Property Rights Foundation of America®

from PRFA's Eleventh Annual National Conference on Private Property Rights

The Navigable Waterways Controversy
John S. Marwell

Good morning. Carol, thank you for that very gracious introduction, and I really must speak to you, should you ever invite me to speak again. I have no interest whatsoever in following Mr. Pilon as a speaker. After lunch would be fine or last in the day would be fine.

I am actually one of those coal miners to which Mr. Pilon referred. I spend my days representing property owners in litigation against advocacy groups and against governments, and I spend my nights in front of planning and zoning and wetlands commissions standing up for property rights for private property owners.

How many of you are New York State residents who own property? Okay, how many of you have been before planning and zoning boards? Any members of planning and zoning boards here? They would be afraid to raise their hands. How many of you have been tortured by those boards? It is a very difficult situation that I don't have to go through with you. I was wondering if Mr. Pilon might be available to come and train some of these planning and zoning board members. I remember one of my more particularly humorous moments late at night about 11:30 or twelve o'clock. I had been arguing a case in front of the zoning board in northern Westchester and what was happening was so outrageous that I had the tenacity to refer to the rights preserved by the United States Constitution. The chairman of that board looked at me and said, "Mr. Marwell, what possible relevance does the United States Constitution have in events of this town?" At least I knew where I stood.

Carol asked me to talk about navigable waterways, and I think it is a very interesting topic for a number of reasons. Of those of you who are property owners in New York, by a show of hands, how many of you have water that flows through your properties or is on your property? Okay, and as Carol mentioned, we are not going to talk about wetlands regulation. That is a whole other topic for another month if anybody has the stomach for it.

What we want to talk about, though, is an impressive concerted effort on the part of what I would characterize as a small group of recreationists to try to create new rights in favor of the public at the expense of property owners. And for those of you who may be sportsmen and women and may read sports magazines, you may read articles related to this. Very often these kinds of disputes over rights and waterways are written about in sportsmen's magazines—fishing and outdoor magazines, conservation magazines. And these types of legal battles are going on all over the country. Pennsylvania, Ohio, out west, Florida—so it is not uncommon. And I think the situation where we have been involved and still are involved is fairly typical although it may be a better orchestrated effort than many of these are.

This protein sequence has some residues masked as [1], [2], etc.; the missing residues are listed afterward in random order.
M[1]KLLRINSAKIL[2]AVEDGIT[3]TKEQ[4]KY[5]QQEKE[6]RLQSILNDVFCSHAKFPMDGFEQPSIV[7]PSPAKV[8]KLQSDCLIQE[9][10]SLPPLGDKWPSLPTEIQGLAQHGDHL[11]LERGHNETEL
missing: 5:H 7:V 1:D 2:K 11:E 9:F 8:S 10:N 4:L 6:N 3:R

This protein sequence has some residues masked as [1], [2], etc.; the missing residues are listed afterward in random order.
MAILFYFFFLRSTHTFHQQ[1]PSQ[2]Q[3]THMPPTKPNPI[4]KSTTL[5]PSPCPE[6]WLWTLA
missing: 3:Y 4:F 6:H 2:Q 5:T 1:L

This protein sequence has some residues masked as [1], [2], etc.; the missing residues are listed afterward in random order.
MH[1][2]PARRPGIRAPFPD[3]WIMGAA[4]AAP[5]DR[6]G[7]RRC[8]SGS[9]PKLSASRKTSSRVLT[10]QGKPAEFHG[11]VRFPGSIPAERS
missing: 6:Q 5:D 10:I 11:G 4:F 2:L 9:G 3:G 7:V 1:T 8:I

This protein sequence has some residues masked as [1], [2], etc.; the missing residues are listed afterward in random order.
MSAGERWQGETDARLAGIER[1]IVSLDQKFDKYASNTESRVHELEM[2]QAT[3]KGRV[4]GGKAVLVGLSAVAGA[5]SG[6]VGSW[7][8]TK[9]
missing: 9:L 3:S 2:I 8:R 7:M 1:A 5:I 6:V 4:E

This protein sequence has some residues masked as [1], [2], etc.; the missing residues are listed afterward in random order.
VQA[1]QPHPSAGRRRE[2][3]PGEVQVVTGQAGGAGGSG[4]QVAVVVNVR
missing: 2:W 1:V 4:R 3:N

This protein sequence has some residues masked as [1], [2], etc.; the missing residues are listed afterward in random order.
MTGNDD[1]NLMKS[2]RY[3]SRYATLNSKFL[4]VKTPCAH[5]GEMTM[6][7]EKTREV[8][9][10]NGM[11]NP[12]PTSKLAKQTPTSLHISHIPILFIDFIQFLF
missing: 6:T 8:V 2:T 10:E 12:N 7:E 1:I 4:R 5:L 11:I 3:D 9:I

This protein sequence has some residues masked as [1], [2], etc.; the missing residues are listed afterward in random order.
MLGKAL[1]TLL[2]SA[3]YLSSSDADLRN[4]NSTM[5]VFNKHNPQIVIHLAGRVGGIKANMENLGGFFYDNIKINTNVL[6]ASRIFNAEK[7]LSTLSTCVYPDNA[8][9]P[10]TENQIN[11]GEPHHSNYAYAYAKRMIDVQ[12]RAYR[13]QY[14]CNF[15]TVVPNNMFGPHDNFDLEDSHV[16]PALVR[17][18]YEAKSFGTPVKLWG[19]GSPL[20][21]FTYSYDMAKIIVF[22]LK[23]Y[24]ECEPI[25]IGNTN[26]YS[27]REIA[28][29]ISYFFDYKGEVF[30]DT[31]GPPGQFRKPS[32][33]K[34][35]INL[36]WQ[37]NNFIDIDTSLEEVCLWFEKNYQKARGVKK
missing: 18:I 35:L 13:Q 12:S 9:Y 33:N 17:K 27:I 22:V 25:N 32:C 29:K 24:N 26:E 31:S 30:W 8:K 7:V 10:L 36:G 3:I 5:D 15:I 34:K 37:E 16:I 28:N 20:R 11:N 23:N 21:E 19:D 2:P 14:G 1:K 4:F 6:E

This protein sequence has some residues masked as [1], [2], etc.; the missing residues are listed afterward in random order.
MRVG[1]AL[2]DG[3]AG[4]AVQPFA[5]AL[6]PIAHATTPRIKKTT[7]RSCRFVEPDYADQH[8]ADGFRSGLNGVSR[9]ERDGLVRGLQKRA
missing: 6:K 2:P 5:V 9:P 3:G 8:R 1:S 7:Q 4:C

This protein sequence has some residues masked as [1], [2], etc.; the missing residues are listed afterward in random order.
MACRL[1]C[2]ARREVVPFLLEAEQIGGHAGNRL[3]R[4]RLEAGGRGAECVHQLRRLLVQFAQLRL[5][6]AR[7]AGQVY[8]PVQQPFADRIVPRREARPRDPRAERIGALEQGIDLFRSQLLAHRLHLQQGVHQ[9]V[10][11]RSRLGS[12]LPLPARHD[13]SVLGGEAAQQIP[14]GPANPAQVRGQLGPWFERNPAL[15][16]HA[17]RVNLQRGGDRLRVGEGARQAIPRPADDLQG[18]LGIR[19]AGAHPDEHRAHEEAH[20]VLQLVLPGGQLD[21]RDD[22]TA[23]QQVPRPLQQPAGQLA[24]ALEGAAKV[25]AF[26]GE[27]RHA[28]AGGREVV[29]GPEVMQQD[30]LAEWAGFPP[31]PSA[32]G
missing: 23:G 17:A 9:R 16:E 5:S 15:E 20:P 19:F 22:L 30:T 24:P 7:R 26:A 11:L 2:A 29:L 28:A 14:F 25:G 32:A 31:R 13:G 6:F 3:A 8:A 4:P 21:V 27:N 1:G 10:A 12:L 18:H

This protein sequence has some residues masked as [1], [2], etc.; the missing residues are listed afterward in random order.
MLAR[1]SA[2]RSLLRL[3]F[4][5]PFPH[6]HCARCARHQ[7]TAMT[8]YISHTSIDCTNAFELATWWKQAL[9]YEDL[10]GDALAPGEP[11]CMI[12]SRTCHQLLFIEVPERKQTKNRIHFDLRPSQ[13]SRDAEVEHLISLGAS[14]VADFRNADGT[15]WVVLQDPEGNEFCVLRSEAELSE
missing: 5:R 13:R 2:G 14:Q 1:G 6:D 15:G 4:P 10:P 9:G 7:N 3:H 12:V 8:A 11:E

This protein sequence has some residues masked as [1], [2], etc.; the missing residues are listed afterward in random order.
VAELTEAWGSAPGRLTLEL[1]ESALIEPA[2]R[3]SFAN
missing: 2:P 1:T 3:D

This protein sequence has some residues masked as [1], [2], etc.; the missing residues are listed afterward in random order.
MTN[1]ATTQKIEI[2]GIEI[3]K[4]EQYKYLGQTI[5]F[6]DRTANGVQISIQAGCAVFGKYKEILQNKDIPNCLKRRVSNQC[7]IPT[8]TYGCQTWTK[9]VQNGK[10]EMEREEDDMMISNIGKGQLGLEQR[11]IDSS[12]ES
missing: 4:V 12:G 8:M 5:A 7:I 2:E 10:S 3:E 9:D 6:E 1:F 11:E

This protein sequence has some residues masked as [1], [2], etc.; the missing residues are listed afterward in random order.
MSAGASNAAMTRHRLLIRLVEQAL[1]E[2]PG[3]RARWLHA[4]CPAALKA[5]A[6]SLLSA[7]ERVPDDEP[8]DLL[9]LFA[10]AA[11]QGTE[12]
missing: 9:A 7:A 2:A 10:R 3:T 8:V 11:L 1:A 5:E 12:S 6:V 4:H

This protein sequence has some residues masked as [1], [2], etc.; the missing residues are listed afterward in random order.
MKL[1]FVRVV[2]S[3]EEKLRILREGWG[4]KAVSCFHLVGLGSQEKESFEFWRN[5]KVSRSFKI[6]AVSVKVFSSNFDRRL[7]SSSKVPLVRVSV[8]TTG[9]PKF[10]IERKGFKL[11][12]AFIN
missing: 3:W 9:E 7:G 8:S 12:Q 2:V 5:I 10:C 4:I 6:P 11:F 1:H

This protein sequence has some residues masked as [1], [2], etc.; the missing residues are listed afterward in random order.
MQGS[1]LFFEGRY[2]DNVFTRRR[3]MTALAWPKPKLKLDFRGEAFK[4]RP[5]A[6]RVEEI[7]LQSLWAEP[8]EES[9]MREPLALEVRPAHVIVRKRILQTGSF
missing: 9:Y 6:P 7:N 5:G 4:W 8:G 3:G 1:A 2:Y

In fact, it was in the context of this particular dispute that we first met Carol because as a lone voice in Hamilton County she started writing letters to the editor of the local newspaper, the Hamilton County News, in the late 1980's. Carol W. LaGrasse was saying, what on earth is going on here. These people have property rights. Doesn't anybody understand that?

We became aware in the late 1980's that there was a group of people who had been lobbying hard at DEC, New York State Department of Environmental Conservation, which has regulatory authority over property and wildlife, property rights in New York State. The group was attempting to change the age-old standard of "navigability in fact" in New York State. And I want to give you two minutes of background, nothing near what Mr. Pilon gave you, but I think a historical context, very briefly, is important to bring us to where we were and where we are today and where we continue to be.

We are talking not about tidal, not about salt water waterways. Those types of the land under salt water or tidal water bodies are deemed to be owned by the state and have public right of passage, public rights of recreation. Everybody has rights there. We are talking about a body of law that is governed uniquely by the laws of each state, and there is a completely different pattern that applies to fresh water bodies throughout the country, and each state has its own unique water issues. You will find very different sets of rules in many of the states west of the Mississippi and different attitudes and different laws from states east of the Mississippi.